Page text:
5. Sign the Compromis de Vente

Once your offer is accepted, you'll proceed to sign the "Compromis de Vente", a preliminary contract with a notaire (a type of French lawyer specializing in property law). This contract may include conditions (clauses suspensives) that allow you to back out if certain criteria aren't met, such as failing to secure a mortgage.

6. Pay the deposit

After signing, you have a 10-day cooling-off period. After this, the contract becomes binding, and you're required to pay a deposit, typically 10% of the purchase price.

7. Build and diagnostic surveys

Though not always common in France, you can opt for building surveys or diagnostics on the property for issues like termites, lead, and asbestos. These are essential for ensuring the property's condition and are usually managed by the notaire.

8. Decide on inheritance provisions

French law determines how your property will be inherited. It's advisable to get legal advice on how to manage your property's inheritance, as this can affect your family in the future.

9. Transfer the payment and sign the acte de vente

Before the final purchase, ensure the remaining balance is transferred to the notaire's account. The final step is the signing of the "Acte de Vente", the official sale deed, at the notaire's office. This finalizes the purchase, transferring the property ownership to you.

10. Pay taxes and fees

Taxes for new properties (Vente de l'état futur d'achèvement - VEFA)

TaxPercentage
VAT (TVA)20% of the purchase price
Notary fees (reduced rate)Around 2-3% of the purchase price

Taxes for resale properties

TaxPercentage
Transfer Tax (Droits de mutation)Around 5.8% to 6% of the purchase price in most departments

Additional costs

TaxPercentage
Notary fees (existing properties)Around 7-8% of the purchase price, including transfer taxe
Land Registry feesIncluded in notary fees
Legal feesVaries, often around 1% of the purchase price

Some valuable resources for official information include:

Key resources

French Ministry of Europe and Foreign Affairs

Service de Publicité Foncière (Land Registry in France)

  • Purpose: Responsible for the registration of property titles and real estate transactions, crucial for verifying the legal status of a property.
  • Access: Information can be accessed through local "Service de publicité foncière" offices.

Direction Générale des Finances Publiques (DGFiP)

  • Purpose: Provides detailed information on taxes related to property transactions in France.
  • Website: DGFiP

Conseil Supérieur du Notariat

  • Purpose: Offers insights into the property buying process and the role of notaries in France.
  • Website: Notaires de France

How can one get a mortgage in France?

Getting a mortgage in France as a foreigner involves several considerations, from the type of mortgage you're seeking to understanding the requirements and restrictions placed by French lenders.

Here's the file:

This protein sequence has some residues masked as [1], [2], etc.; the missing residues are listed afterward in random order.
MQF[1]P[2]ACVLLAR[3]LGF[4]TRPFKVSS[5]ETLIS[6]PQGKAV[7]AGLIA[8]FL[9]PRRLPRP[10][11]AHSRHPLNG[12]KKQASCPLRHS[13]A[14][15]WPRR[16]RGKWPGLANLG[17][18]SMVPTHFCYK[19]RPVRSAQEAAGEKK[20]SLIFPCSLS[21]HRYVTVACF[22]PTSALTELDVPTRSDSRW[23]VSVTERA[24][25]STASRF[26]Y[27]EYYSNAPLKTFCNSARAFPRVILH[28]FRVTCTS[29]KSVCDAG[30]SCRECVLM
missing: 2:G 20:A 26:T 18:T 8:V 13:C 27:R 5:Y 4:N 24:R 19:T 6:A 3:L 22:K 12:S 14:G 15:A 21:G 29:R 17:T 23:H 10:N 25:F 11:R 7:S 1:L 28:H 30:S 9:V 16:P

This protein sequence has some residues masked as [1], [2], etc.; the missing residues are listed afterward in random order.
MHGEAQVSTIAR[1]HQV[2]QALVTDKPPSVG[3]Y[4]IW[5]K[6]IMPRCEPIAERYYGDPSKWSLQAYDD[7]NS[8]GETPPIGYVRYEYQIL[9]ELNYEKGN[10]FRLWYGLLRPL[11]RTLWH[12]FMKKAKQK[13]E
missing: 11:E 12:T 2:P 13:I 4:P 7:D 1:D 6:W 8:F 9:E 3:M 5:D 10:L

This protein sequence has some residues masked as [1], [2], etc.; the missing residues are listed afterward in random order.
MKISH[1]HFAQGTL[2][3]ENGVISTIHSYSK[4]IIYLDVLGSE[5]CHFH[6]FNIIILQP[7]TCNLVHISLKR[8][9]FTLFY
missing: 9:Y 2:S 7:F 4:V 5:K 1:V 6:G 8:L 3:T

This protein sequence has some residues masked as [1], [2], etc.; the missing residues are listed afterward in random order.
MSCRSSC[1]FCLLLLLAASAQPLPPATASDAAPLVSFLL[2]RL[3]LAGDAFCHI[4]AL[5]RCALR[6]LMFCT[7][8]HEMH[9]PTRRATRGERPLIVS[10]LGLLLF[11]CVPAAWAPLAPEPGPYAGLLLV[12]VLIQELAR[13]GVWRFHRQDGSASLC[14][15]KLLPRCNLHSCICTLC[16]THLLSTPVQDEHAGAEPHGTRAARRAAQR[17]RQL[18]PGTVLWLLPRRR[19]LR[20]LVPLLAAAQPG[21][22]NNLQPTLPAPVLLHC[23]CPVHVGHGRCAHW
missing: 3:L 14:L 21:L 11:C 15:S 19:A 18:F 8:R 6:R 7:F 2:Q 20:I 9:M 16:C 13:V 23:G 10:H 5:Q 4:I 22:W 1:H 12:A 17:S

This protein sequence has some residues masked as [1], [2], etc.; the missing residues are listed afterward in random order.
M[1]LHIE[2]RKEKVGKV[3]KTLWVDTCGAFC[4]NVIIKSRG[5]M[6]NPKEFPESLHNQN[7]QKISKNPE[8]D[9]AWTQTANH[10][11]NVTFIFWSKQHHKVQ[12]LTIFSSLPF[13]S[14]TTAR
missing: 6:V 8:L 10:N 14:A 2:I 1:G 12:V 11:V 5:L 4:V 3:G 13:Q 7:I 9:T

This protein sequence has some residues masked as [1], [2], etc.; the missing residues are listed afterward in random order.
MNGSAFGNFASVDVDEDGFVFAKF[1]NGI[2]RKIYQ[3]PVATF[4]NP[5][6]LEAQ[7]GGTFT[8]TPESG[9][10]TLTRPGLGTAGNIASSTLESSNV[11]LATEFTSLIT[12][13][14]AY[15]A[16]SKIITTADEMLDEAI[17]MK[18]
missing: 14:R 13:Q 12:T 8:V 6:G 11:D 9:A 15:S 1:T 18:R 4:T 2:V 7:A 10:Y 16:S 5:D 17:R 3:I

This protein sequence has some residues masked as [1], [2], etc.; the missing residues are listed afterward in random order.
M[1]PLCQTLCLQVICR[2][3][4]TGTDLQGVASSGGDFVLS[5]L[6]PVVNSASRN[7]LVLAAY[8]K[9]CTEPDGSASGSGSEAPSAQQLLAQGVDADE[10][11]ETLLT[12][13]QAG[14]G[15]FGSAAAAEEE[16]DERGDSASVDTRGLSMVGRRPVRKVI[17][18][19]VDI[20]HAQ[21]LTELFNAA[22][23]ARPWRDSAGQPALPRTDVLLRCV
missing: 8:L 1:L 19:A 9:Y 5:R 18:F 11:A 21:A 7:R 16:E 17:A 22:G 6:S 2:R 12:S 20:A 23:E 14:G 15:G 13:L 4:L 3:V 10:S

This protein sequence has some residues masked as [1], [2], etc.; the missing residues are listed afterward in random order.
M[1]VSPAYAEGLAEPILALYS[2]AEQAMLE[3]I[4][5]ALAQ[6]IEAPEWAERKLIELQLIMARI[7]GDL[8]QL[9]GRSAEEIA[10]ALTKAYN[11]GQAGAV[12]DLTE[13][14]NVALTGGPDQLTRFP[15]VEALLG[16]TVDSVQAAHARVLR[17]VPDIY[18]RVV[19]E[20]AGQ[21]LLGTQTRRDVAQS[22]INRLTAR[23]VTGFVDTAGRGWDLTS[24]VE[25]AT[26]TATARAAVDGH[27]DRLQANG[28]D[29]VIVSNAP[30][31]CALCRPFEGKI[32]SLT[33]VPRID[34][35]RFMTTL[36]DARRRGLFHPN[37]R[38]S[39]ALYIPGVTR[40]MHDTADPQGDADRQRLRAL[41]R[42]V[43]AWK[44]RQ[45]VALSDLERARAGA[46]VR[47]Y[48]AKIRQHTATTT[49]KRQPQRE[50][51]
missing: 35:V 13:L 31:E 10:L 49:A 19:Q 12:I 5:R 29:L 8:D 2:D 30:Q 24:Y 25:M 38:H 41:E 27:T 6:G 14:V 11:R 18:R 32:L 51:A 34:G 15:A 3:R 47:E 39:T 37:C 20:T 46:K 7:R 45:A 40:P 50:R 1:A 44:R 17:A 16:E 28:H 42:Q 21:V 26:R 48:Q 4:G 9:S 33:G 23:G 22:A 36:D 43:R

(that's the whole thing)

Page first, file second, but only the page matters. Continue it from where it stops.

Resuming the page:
Types of mortgages available in France

  • Fixed-rate mortgages: These are the most common, offering repayment terms between six to 25 years, with 20 years being typical. Fixed rates provide payment stability but might be set at a higher rate than variable options.
  • Variable-rate mortgages: Rates are tied to the Euribor rates plus a margin, offering less predictability over the long term but potentially lower rates initially.
  • Interest-only mortgages: Suitable for investors, allowing you to pay only the interest for a set period. However, these can be harder to secure for foreign buyers.
  • Capped-rate mortgages: A newer option that combines the features of fixed and variable rates, with a cap on how high your interest rate can go.

Eligibility and borrowing limits

Foreign buyers can generally borrow up to 70-80% of a property's value, though this is influenced by your income and overall debt. Your total monthly liabilities, including the mortgage, should not exceed 35% of your gross monthly household income. French banks typically require borrowers to have a deposit of 20-30% of the property's purchase price.

Application process

  • Determine affordability: Start by understanding how much you can afford and consider getting a non-binding 'Approval in Principle' to understand your borrowing capacity.
  • Gather required documents: This includes passport copies, proof of income, bank statements, and potentially additional documents if you're self-employed or planning renovations.
  • Select a mortgage: Consider consulting multiple lenders or a mortgage broker to find the best rate. The application process can take anywhere from a few weeks to three or four months, depending on the complexity of your situation and how quickly you provide required documentation.

Additional considerations

  • Life insurance: Often mandatory for supporting your loan application.
  • Notary and origination fees: Be prepared for additional costs, which can include notary fees and a mortgage arrangement fee, potentially adding 10-15% to the overall cost of purchasing a property.
  • Specialist brokers: It might be beneficial to work with a mortgage broker who specializes in assisting foreign buyers. They can navigate the complexities of the French mortgage process, including language and cultural barriers, to find the best deal for you.

What are the pitfalls of buying property in France?